While much has been made of the Apple Watch, it only runs for up to 18 hours on a single charge. In contrast, Pebble’s crowdfunded new smartwatch has a lithium-ion polymer battery that lasts up to 7 days on a single charge.
Another advance that may be on the way for wearables is a “stretchable” lithium-ion battery.
Researchers at the University of Illinois at Urbana-Champaign recently used 3D holographic lithography and 2D photographic lithography to create lithium-ion “microbatteries.”
While lithium-ion batteries may be getting a makeover, they’re still here to stay.
“Lithium will remain the key element in batteries because it is number three on the table of the elements, making it light, and it operates at a high voltage,” said Keates.
“The compounds that store the lithium ions will continue their gradual development, which provides us with about seven percent additional storage capacity each year,” he said.
This new battery is half as powerful as a lithium-ion battery, but it only takes a minute to charge fully and isn’t flammable the way lithium is.
Made out of low-cost aluminum and graphite, the materials mean the battery is flexible, raising the possibility, the researchers point out, of a “bendable cellphone with a bendable screen and a bendable battery.”
Keates points out, however, that an aluminum battery may be up to six times heavier than lithium-ion batteries.
The battery’s thin shape and flexibility — the company prints them on an industrial screen printer — may hold potential for small or wearable gadgets.
Donald Sadoway, professor of Materials Science and Engineering at MIT and one of TIME’s most influential people, told viewers of the Colbert Report that a “peaceful, prosperous world rests on the invention of modern cost-affordable batteries” that can back up and store the electrical grid.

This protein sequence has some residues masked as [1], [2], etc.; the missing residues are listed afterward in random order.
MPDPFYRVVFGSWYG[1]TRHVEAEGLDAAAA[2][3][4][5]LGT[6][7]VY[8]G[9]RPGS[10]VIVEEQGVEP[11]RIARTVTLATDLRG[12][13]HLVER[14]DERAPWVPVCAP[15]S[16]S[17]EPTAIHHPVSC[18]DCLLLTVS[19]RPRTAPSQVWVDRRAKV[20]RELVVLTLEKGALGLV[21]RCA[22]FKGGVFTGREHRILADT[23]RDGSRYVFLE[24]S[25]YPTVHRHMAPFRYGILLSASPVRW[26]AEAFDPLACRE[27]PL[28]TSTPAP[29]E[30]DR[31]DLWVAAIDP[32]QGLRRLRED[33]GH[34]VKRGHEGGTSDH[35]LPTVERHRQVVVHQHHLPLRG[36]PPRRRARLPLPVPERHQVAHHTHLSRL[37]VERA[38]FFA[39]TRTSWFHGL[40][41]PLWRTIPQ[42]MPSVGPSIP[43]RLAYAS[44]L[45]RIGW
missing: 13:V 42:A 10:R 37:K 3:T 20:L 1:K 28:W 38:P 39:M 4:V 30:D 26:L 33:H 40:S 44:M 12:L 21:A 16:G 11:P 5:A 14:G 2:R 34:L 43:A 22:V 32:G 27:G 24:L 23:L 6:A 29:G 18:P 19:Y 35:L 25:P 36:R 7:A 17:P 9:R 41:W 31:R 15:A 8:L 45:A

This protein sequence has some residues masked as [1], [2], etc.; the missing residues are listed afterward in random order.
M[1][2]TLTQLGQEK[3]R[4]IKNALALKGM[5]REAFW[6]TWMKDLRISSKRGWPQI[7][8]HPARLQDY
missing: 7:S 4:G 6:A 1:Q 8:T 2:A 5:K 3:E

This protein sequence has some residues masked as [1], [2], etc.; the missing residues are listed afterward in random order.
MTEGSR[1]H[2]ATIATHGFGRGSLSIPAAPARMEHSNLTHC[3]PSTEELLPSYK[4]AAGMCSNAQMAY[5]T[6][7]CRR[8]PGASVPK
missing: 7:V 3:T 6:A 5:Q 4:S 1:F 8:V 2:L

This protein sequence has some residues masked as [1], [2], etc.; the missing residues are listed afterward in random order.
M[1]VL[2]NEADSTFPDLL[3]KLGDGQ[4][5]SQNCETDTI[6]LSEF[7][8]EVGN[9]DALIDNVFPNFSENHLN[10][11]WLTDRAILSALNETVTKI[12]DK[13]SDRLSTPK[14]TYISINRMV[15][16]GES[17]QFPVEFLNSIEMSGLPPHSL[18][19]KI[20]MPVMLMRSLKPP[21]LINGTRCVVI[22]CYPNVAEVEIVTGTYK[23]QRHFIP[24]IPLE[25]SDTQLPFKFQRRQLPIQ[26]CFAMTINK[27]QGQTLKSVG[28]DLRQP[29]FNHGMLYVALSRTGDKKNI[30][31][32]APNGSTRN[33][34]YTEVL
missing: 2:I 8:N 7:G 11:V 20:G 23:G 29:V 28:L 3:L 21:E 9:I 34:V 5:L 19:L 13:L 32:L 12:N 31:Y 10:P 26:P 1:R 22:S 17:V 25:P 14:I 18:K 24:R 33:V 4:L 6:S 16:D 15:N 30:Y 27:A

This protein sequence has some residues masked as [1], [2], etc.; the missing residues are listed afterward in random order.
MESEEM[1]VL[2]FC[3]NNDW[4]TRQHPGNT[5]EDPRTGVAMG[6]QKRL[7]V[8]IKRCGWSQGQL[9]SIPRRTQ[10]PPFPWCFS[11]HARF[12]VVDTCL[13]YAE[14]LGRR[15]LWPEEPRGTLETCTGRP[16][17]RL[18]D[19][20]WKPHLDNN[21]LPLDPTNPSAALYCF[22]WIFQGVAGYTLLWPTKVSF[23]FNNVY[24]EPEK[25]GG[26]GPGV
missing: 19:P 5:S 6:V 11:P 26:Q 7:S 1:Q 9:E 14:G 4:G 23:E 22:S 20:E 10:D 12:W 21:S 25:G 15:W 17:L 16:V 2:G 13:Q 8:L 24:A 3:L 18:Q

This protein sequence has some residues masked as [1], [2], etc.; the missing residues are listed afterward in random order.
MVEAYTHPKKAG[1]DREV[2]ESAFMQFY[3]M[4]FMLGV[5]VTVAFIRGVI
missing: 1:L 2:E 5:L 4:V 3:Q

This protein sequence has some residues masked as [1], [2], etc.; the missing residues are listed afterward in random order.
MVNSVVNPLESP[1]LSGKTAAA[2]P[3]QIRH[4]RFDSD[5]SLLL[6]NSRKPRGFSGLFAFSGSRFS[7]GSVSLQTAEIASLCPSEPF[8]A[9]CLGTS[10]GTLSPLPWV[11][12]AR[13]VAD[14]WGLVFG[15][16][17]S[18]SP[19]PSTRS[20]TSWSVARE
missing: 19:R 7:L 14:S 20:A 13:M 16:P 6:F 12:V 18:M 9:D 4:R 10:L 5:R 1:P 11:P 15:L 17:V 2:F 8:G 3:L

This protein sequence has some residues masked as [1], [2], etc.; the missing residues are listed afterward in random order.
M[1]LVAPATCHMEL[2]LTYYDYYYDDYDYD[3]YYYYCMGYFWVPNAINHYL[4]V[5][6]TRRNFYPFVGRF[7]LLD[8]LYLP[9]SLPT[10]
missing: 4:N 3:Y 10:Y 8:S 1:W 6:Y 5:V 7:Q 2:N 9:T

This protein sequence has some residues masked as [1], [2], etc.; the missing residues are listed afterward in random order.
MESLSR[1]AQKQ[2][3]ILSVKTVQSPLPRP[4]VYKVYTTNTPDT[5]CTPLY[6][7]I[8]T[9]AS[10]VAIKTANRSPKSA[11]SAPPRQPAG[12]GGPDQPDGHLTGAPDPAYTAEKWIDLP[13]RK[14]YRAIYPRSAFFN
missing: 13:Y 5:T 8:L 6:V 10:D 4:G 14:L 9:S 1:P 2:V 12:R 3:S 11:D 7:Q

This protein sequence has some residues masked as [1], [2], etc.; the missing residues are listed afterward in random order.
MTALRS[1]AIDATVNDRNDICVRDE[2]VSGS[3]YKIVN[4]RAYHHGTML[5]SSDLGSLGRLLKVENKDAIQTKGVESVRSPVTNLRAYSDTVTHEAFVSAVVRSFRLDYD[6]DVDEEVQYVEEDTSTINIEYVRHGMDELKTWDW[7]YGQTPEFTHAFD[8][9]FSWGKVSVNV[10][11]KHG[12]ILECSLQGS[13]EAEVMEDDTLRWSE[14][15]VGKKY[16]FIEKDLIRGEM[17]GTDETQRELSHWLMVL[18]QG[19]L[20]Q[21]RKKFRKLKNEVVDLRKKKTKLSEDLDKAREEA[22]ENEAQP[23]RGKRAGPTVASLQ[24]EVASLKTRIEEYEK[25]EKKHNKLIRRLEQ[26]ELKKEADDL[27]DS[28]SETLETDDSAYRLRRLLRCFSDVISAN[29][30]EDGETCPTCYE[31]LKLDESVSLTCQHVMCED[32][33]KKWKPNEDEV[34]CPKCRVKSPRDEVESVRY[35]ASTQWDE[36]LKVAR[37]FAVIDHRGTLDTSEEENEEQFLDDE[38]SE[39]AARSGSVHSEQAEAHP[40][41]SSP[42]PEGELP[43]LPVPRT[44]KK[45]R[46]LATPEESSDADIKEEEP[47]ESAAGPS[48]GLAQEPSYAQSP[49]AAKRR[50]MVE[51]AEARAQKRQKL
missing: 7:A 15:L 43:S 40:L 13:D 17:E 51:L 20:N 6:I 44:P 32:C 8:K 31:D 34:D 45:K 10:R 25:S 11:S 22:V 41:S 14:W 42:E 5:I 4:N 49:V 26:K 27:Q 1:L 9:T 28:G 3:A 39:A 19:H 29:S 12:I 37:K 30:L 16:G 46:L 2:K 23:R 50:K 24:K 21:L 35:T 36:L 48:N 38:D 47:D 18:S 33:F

“Lithium-ion has been around for over 20 years,” he said. “The price has come down a lot, but let’s not forget that it was invented for mobile devices like Handycams and portable music players.”
Sadoway said lithium-ion batteries remain expensive for large-format uses, which include powering electric vehicles and storing energy.
Sadoway and his team are developing a “liquid metal battery,” consisting of a salt electrolyte separated by two metal layers (electrodes). Their goal is to create an electrical grid-scale level of energy storage.
“If a homeowner has solar or wind generators, this battery the size of a refrigerator in a garage or basement would be able to essentially get you off the grid,” he said. “You’d bank enough when the sun doesn’t shine or the down periods when the wind doesn’t blow.”
Looking ahead, Sadoway wants to see these batteries scalable to a community level. Sadoway gave the example of servers in Manhattan that will soon exceed the electricity capabilities of the transmission lines available.
“[New transmission lines] are going to be a billion dollar investment, whereas you put these batteries in the basement of a skyscraper, charge them when the demand is low overnight, and then draw upon it in the middle of the day when the demand exceeds supply,” he said. “That can have a pronounced effect.”
Michael C. Powell writes about technology, music, food and the issues that surround them. You can find his work in media such as The Guardian, IMPOSE, Consequence of Sound, and many others. Even more often, you can find him being absurd on Twitter @kbloggins.